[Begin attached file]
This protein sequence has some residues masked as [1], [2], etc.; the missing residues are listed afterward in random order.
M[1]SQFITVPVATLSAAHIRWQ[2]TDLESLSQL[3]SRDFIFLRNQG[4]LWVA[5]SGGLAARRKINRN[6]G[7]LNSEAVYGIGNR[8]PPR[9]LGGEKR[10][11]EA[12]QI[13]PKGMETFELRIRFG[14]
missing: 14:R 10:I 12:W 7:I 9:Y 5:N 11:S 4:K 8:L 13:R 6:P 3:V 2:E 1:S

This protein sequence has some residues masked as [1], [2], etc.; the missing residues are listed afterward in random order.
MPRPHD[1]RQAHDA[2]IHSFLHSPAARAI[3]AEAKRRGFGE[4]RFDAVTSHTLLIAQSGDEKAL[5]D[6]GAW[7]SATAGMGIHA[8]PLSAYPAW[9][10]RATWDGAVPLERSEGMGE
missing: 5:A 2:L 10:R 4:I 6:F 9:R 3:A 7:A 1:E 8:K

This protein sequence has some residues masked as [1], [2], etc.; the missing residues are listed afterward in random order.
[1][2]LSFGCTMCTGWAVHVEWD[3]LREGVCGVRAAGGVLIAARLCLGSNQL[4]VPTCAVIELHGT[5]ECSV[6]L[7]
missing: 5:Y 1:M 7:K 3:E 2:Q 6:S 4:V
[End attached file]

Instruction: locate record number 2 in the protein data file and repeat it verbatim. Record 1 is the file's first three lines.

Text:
This protein sequence has some residues masked as [1], [2], etc.; the missing residues are listed afterward in random order.
MPRPHD[1]RQAHDA[2]IHSFLHSPAARAI[3]AEAKRRGFGE[4]RFDAVTSHTLLIAQSGDEKAL[5]D[6]GAW[7]SATAGMGIHA[8]PLSAYPAW[9][10]RATWDGAVPLERSEGMGE
missing: 5:A 2:L 10:R 4:I 6:F 9:R 3:A 7:A 1:E 8:K